#freethenipple or #hidethenipple?

With a recent wave of activity in Iceland, #freethenipple is a vital movement with a powerful message. But what are the reasons we might want to cover up?

by Courtney DeWitt and Courtney Iseman
03 April 2015, 9:30pm

Last week, the #freethenipple movement skyrocketed in virality again when Icelandic student Adda Þóreyjardóttir Smáradóttir posted a photo of herself, nipples exposed, to promote sexual equality. Not shockingly, the internet trolls came out from under their bridges, but supporters of the movement have stayed strong.

As you're undoubtedly well aware by now, #freethenipple started with Lina Esco's film by the same name and took off with celebrities like Scout Willis, Cara Delevingne, and most recently, Madonna, protesting Instagram's double standard of removing images of women's nipples but not men's. With that star power and the attention-grabbing nature of this endeavor, the movement's become quite the trend. Which makes this next thought all the less trendy: maybe we slow our roll with freeing the nipple.

#freethenipple raises awareness about vitally important issues that only the worst trolls could disagree with. It's safe to assume that most of us believe new mothers should be able to breastfeed in parks, and post images of their newborns breastfeeding on social media. And, we evolved people agree that women should have ownership over their bodies - men don't have the right to decide how and when it's to be sexualized. The movement has also opened up healthy dialogue around equality - men protested for and won the right to be publicly shirtless in the 1930s, but women weren't included in that victory.

But when it comes to freeing or hiding the nipple, how can it be so black and white? Isn't this more of a grey area? Women should not feel shame or censorship around their bodies. But we would all be pretty shocked if our co-worker or child's teacher showed up topless one morning.

With its steam-gathering trendiness, #freethenipple oversimplifies the issue. There are a lot of questions to figure out before deciding how nipples play into feminism and if their role should even be so monumental. There's got to be a middle ground, where we can keep #freethenipple's message as well as our shirts. There are flaws in this movement, and some points to keep in mind:

It's all about the context.
In the argument for public toplessness,people continually call upon the "once ankles were shocking, too!" argument. Sure, but that's ignoring that in many cultures, they weren't, and neither were breasts, which is still true. Women go topless in many African tribes, and used to in the Indian royal family. It's not a matter of warming the world up to exposed body parts, one at a time. What's considered the norm varies culturally and contextually.

We have to draw the line somewhere.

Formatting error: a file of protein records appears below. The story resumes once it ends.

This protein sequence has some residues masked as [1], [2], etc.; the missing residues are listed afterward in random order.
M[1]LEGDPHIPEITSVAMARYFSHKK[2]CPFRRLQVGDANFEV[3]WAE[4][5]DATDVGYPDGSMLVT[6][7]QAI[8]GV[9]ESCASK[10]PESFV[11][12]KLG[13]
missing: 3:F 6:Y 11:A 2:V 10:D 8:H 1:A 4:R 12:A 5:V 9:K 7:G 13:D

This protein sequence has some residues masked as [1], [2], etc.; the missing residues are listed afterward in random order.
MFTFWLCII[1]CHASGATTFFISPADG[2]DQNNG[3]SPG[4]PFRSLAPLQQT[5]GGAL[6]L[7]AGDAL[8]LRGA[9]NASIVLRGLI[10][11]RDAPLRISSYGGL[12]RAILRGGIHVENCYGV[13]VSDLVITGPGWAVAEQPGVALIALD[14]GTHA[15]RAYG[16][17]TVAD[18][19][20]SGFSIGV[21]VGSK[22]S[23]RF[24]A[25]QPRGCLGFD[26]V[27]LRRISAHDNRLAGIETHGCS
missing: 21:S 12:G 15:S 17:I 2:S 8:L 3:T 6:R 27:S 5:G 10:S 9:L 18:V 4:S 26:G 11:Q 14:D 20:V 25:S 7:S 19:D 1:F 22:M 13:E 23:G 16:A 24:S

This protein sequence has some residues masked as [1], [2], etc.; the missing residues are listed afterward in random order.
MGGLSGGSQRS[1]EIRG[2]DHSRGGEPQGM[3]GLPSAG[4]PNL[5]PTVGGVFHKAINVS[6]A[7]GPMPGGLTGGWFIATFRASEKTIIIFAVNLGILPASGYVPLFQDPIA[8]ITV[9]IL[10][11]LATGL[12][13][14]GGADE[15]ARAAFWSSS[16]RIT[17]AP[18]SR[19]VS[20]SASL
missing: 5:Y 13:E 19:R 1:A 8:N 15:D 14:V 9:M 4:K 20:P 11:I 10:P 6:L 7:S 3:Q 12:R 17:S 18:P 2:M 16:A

Is it fair that a man's chest isn't sexualized or considered taboo the way a woman's is? Is it fair that a man's bare chest is cool on Instagram while a woman's gets deleted? Hell, no. But it's not as easy as saying "Okay, all boobs are okay now!" There's way more murkiness here to wade through to define what we want on Instagram (which children have access to) and what we don't. If nipples are accepted, then how do we determine what kind of nipples shouldn't be, what kind is pornographic? Google uses an algorithm to separate medical or artistic imagery from porny content when you search, so the only option would be for Instagram to implement something similar. Really, Instagram's standards probably need to be revisited all together to define a perception of the female gender that's adapted to our social media-focused world. Petra Collins's account was deleted because of her post of her unshaven bikini line, which begged the question of what Instagram deems offensive about the female body. There needs to be a line somewhere, but that line's positioning needs to be adjusted.

We're not all Cara Delevingne, Rihanna or Miley Cyrus.
Here's an arguably painful dose of reality: we're not all pop stars or models, we're not all "conventionally" attractive, we don't all have "conventionally" perfect bodies. The women leading this charge are more often than not white, young and thin - oh, and frequently mega-famous, too. The latest Insta-crusader is Madonna. Isn't a bit easier for women constantly heralded for their sex appeal, who are used to baring it all in photo shoots or daring tour costumes, to take up this cause? How relatable does that make it for all women everywhere? A Bustle essay on this points out that #freethenipple may have actually created a new, "impossible beauty standard." So it's feminism for the beautiful people? A feminist movement should be something that embraces everyone and that everyone is comfortable with. As the Bustle story also notes, "the unconscious ignorance of diversity is one that we cannot allow within any feminist movement in 2015…freeing nipples and only representing nipples that adhere to patriarchal standards of beauty is pointless."

Um, weather. Also, clothes are pretty.
This is just the most basic, elementary point, but really, covering up at its most instinctive core is about it being comfortable, or protective against the elements. A lot of women have larger busts that would cause back pain without a supportive bra. A lot of us like clothes, too. While we want the same rights as men to be publicly shirtless, it's not like Western-world men are usually exercising that right unless they're doing mid-summer manual labor. Restaurants, bars and stores usually reserve services for those that are shirted, male or female. A guy probably wouldn't feel at ease dining shirtless, so why would a woman?


Text Courtney Iseman

Free the Nipple
hide the nipple